A pretty musician is fuming after health insurance company Bupa revoked her travel insurance – because she has bipolar disorder.
Elizabeth Watson, 30, had planned on a week’s holiday to Marbella, Spain, with family in September after suffering severe acid reflux and other health problems.
She has already disclosed other medical conditions and had paid a £21 fee when she casually dropped the condition into conversation.
But the customer service assistant immediately cancelled Elizabeth’s insurance and would not listen to her pleas, even when she offered to pay a higher premium.
Elizabeth, a DJ and social media manager from Earlsfield, south west London, said: “I was going away to Spain during the first week of September with my family because I have not been too well and suffering really bad acid reflux.
“My health insurance with Bupa and I phoned them and we went through all of the details of the medication I’m on and they said it was all fine and nothing was high risk and they sent me the medical certificate.
“Because I had gone into such much detail about my medical stuff I didn’t see bipolar as a medical condition.
“Once I’d mentioned it they started asking me questions and if I had been hospitalised in the last two years, which I haven’t, and asked if I was on medication for bipolar which I am.
“She said I could not been given insurance because I’m on medication for it.
“I felt angry, upset and worried about my holiday plans.
“She said ‘unfortunately there is nothing we can do now’ and I said does it make a difference if I pay a higher premium and she said no.”
Elizabeth claims Bupa is marginalising a third of the British polulation who have been diagnosed with mental illness.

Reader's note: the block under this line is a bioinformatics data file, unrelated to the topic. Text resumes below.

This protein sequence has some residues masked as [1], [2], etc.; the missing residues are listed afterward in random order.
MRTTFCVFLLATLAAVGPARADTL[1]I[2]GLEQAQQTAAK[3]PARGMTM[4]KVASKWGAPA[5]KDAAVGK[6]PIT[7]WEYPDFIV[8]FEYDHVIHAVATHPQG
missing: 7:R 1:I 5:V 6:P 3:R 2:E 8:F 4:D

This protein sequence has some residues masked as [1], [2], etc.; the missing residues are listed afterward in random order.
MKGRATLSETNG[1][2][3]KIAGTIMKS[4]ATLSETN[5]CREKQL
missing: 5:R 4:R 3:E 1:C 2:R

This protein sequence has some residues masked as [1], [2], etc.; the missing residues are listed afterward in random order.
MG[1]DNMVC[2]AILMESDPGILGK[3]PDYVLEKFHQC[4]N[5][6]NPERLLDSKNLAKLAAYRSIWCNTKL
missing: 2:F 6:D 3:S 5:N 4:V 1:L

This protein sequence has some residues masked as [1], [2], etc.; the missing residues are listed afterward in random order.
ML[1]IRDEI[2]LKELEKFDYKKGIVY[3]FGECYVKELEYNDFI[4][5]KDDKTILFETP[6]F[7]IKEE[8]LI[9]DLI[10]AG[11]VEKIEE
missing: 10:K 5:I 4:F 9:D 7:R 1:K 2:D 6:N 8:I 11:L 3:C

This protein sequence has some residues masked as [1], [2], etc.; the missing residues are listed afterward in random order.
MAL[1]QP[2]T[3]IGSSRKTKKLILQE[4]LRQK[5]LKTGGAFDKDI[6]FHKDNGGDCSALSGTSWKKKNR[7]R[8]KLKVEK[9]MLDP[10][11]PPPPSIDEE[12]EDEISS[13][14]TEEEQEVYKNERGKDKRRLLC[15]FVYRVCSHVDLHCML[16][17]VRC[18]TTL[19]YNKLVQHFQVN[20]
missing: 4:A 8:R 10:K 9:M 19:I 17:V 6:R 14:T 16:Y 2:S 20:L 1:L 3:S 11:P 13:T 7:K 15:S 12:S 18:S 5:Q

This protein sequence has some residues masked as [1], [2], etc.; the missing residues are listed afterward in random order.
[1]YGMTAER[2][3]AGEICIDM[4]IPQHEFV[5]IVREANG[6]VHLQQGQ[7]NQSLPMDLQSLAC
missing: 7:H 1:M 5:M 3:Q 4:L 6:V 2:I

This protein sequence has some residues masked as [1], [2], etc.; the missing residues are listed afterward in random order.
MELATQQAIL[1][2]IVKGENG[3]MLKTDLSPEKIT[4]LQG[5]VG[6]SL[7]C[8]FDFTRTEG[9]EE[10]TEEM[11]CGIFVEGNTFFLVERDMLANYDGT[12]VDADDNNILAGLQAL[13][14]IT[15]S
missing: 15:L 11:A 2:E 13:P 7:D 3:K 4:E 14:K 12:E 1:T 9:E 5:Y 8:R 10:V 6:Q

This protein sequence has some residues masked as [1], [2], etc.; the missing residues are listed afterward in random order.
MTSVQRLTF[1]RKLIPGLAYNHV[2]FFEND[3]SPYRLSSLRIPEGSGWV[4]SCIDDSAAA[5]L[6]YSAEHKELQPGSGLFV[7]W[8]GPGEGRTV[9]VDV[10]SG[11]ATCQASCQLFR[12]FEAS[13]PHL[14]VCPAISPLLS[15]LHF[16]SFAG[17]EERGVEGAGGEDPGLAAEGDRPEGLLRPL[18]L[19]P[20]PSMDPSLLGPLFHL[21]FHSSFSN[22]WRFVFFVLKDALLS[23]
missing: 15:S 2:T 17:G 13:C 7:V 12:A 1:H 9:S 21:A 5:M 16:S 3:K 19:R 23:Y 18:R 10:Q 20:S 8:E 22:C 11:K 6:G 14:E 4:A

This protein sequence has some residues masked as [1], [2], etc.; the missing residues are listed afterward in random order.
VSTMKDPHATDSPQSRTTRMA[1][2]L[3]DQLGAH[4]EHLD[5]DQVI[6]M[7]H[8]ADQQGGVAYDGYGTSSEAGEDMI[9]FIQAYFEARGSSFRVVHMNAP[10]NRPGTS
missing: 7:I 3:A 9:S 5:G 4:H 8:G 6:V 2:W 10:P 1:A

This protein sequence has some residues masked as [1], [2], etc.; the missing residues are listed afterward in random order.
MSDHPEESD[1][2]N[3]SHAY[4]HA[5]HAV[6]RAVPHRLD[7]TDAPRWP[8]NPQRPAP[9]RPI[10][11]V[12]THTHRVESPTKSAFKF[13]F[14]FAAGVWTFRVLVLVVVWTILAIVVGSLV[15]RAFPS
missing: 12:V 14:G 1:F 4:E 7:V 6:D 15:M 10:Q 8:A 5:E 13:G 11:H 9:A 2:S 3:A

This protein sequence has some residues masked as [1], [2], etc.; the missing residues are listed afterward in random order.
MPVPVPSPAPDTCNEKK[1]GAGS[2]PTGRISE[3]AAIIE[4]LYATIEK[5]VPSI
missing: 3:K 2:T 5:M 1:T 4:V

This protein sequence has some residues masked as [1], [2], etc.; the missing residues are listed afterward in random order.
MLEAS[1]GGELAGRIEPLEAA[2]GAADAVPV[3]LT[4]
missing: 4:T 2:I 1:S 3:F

She has now organised a petition signed by more than 55,000 people calling to stop insurance companies from discriminating against mental health.
Thankfully Bupa refunded the DJ her £21 but her bipolar meant she was forced to pay £66 for travel insurance through Freedom, who specialise in insurance for those with pre-exisiting medical conditions.
Elizabeth added: “I think this is complete discrimination, I heard nothing back until yesterday, a whole month later.
“They said other prior existing conditions cause a higher risk but if I hadn’t declared the bipolar I would have been absolutely fine to travel.
“Since I have started the petition the people who have signed are now commenting and sharing their stories and this is a massive issue throughout all insurance companies.
“Thankfully I did manage to go to Spain but had to book it through Freedom and paid £66.”
Bupa have since been forced to apologised for the distressed caused to Elizabeth.
Richard Norris, Director of Consumer Insurance, Bupa UK: “We’re sorry for the distress we have caused Ms Watson. We can and do cover mental health conditions such as bipolar.
“We aim to give our customers the most comprehensive cover possible, including mental health conditions where possible.
“We screen our Premier and Gold travel insurance customers for physical and mental health conditions to check whether we can provide coverage for any pre-existing conditions while they’re abroad.
“We continually review our travel insurance cover based on customer feedback.”